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Find Your India

During our plunge weekend in Buffalo, we had the opportunity to sit down and talk with Sherrie Hesse about her study abroad experiences in India. At the end of her presentation, she said to us, “My hope is that each of you find your own India.” This statement was extremely powerful to me because after all of the challenges that Sherrie had experienced, she still was able to overcome them to not only discover herself, but to also discover her purpose of place.

Art Credit: Tara Anand (@taraanandart)

As a Global Citizen Scholar, I think the idea of finding our own India is an important goal to have for the next three years. “Finding India”, for me, is opening yourself up to the world outside of your comfort zone and embracing it wholeheartedly.

Several years ago, I was an exchange student in high school. I moved to Germany and lived there for year. Before arriving, I knew absolutely no German and I barely knew anything about the host family that I was staying with. All I knew about them had come to me in an email — I was literally going into a country in the most vulnerable state possible.

There were so many times during my exchange that I wanted nothing more than to go home. It wasn’t until after I had been there for nearly five months that the language clicked and it wasn’t until the language clicked that I was able to make friends in school. I struggled more with understanding my surroundings and understanding myself in those five months than I had ever struggled with anything before. I was floating around the place I was in, unable to put roots down and fully grasp my purpose until my year was half over. But finally — finally — I found it. I "found my India", as Sherrie would say. I changed host families, I joined the school orchestra and the play, I started spending less time in my room and more time with friends in town. I finally found where I belonged in the city of Marl, Germany. I finally found where my puzzle piece fit into the much more complex picture surrounding me.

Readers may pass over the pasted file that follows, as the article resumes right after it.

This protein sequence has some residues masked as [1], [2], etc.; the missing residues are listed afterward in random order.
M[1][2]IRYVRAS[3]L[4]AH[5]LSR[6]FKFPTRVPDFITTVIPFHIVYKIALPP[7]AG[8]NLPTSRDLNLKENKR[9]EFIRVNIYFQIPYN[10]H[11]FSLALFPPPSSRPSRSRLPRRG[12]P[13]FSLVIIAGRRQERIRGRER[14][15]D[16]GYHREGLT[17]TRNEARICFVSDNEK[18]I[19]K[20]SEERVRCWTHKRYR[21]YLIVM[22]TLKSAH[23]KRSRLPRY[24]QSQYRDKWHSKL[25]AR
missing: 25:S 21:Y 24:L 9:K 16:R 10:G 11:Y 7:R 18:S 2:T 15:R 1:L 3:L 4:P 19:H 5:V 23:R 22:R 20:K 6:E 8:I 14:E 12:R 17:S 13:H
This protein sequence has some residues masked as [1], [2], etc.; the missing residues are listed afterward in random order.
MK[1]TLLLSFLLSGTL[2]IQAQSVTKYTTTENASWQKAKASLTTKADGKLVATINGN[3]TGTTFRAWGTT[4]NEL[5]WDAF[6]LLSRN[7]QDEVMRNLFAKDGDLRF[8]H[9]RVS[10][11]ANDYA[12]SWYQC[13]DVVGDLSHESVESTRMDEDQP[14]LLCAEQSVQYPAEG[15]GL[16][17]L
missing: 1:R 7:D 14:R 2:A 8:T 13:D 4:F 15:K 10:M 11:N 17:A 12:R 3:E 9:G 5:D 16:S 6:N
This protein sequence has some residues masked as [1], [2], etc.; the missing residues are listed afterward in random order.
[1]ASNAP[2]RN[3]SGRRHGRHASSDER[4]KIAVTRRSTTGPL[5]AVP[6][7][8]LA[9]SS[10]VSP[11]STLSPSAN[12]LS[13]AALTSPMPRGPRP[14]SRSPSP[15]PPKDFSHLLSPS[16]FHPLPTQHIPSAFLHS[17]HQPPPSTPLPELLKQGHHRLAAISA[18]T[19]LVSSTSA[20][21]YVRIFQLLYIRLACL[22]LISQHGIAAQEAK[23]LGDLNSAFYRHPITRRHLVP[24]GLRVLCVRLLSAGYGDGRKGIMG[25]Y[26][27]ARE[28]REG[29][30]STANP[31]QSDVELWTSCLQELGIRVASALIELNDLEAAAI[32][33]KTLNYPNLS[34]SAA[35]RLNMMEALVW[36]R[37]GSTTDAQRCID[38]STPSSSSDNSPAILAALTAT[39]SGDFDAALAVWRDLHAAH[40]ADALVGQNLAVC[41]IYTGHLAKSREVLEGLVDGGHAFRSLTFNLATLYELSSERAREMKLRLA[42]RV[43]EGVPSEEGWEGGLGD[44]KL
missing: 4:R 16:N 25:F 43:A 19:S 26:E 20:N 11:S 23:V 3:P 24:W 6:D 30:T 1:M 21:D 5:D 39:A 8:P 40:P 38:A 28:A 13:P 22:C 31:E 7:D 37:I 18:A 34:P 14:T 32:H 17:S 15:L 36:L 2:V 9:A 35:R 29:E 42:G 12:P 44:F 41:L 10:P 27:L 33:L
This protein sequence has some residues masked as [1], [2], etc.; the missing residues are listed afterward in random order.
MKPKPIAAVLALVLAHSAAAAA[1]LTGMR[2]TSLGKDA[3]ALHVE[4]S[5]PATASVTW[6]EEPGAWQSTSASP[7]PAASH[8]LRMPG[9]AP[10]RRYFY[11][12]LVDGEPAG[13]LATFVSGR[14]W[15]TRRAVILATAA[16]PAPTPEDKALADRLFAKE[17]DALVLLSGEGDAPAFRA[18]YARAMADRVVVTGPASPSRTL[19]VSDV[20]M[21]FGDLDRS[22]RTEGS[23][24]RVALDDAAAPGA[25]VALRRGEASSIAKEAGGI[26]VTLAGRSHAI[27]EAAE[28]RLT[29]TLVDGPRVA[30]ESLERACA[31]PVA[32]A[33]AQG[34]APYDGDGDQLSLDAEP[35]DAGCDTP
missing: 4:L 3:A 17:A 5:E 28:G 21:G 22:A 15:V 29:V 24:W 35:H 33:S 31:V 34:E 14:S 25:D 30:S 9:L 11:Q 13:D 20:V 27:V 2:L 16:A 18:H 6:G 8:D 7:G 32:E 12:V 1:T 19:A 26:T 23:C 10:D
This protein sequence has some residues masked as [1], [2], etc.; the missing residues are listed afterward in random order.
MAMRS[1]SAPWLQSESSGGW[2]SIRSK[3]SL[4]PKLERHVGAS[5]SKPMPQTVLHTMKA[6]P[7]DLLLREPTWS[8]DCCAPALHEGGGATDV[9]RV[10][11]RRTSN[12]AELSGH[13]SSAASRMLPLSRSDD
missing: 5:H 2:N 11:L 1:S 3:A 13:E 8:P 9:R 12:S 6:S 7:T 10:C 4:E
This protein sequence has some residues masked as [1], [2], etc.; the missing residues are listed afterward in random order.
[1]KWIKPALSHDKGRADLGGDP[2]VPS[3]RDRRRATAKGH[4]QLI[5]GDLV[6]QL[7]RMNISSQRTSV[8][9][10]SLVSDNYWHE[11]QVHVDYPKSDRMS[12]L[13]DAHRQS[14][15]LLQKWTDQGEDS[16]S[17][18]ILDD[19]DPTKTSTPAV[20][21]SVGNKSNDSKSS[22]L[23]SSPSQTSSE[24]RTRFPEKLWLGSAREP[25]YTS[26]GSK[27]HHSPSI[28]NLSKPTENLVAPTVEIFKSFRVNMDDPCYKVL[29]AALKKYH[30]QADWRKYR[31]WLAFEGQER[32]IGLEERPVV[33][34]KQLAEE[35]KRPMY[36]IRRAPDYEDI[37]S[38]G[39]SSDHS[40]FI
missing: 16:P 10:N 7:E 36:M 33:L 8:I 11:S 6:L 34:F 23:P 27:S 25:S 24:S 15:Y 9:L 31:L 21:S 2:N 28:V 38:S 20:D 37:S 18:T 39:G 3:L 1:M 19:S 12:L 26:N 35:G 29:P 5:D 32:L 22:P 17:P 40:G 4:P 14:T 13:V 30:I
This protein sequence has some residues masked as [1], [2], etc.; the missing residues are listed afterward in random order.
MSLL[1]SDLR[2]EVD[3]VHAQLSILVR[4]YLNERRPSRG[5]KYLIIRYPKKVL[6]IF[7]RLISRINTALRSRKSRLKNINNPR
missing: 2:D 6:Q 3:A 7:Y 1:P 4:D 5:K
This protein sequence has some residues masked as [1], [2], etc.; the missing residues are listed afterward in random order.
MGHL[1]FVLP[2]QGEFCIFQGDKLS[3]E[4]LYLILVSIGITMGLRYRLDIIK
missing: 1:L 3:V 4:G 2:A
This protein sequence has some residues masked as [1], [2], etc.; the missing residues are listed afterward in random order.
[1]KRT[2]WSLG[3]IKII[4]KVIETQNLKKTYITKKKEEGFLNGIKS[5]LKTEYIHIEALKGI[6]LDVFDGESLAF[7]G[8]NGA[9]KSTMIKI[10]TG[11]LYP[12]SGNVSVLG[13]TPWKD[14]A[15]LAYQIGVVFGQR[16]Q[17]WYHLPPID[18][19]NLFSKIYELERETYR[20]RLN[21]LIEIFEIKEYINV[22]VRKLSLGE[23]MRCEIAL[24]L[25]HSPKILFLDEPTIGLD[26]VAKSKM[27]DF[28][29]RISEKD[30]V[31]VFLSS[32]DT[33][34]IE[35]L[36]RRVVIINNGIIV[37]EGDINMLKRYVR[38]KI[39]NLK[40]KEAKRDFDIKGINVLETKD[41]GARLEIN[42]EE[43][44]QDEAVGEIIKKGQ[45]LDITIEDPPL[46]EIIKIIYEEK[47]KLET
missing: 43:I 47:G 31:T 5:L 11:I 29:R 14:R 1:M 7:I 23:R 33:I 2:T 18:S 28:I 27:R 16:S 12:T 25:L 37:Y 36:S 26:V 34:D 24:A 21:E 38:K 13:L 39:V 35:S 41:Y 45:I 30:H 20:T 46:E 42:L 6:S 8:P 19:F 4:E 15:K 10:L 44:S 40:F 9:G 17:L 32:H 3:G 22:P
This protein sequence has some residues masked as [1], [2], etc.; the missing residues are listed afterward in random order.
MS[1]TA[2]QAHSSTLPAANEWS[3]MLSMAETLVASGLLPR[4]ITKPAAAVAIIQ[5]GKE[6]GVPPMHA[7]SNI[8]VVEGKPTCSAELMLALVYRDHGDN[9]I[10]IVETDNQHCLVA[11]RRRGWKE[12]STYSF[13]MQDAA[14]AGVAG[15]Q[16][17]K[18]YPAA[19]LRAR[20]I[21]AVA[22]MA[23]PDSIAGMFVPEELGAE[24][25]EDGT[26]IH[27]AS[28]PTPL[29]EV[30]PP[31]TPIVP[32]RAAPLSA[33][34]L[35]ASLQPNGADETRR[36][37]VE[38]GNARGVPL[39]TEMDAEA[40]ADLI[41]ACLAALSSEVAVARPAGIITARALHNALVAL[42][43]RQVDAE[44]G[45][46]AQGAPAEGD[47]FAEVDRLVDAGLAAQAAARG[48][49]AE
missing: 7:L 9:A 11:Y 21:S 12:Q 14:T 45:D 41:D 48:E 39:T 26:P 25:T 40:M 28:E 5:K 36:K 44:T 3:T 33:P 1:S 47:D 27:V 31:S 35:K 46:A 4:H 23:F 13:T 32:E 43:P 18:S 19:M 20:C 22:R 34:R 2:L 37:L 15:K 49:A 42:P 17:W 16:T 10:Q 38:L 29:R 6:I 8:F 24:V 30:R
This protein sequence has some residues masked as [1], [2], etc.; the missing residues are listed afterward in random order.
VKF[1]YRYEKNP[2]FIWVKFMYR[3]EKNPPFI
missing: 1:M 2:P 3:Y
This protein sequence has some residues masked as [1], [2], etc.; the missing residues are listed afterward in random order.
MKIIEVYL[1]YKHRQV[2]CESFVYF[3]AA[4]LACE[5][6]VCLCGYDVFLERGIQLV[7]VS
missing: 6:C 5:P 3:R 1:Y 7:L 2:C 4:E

Over the past year here at Allegheny, I have once again "found my India" within the Meadville community. Just like in Germany, coming to Allegheny was a huge leap of faith for me. I had never visited the campus or met anyone here. Once my family left after orientation, I was alone again, just like in Germany. Luckily, "finding India" here was a lot easier than in Germany because there wasn’t that imposing language barrier.

The Bonner program really helped me "find my India" by really immersing me into the community, instead of just allowing me to float at the top of the hill where the College is. I know more about the downtown and surrounding area communities because of the work I do in Meadville and I am so incredibly grateful for that. After spending my summer here, I officially feel at home now, just as I felt at home in Germany and just how I feel when I go back to Hawaii — my forever home.

Looking back on all of these experiences of "finding my India," I realize that "finding India" is simply about finding and making a HOME wherever you are. India is a metaphor for any place that you are able to remove all hesitations from your being and release your heart into the community. The amount of time that it takes for one to find India is not set in stone. In Germany, it took me about six months. In Meadville, it took me a full year. For everyone and every situation, it is different. I have not had an experience yet where I have been unable to "find my India," but for a lot of people, a new place and a new community is just not the right fit.

As a Global Citizen Scholar, I not only hope that I can find another India, but I also hope that I can help other people find their Indias. Whether it is at a place like Vive La Casa in Buffalo, helping asylum seekers find their India’s in Canada, or it is elsewhere in the world, I am going to bring the spirit of India in my heart...because everyone deserves to find theirs.

~~ Emily Nan Evans (2017)

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